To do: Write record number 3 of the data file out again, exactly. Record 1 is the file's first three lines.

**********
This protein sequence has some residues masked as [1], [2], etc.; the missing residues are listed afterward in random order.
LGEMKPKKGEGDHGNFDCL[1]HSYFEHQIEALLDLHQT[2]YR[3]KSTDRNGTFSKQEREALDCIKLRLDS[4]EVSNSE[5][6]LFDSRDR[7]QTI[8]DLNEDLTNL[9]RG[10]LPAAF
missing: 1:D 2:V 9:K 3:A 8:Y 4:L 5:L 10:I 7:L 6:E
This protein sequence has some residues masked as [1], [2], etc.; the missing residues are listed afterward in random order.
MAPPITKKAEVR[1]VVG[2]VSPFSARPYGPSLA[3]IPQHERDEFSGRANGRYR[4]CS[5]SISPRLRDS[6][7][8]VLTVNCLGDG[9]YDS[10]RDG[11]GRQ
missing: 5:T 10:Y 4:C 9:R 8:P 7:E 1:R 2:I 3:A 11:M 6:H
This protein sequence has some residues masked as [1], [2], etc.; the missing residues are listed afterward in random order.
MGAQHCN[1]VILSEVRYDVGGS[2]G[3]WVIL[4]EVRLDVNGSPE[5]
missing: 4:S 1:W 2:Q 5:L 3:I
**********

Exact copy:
This protein sequence has some residues masked as [1], [2], etc.; the missing residues are listed afterward in random order.
MGAQHCN[1]VILSEVRYDVGGS[2]G[3]WVIL[4]EVRLDVNGSPE[5]
missing: 4:S 1:W 2:Q 5:L 3:I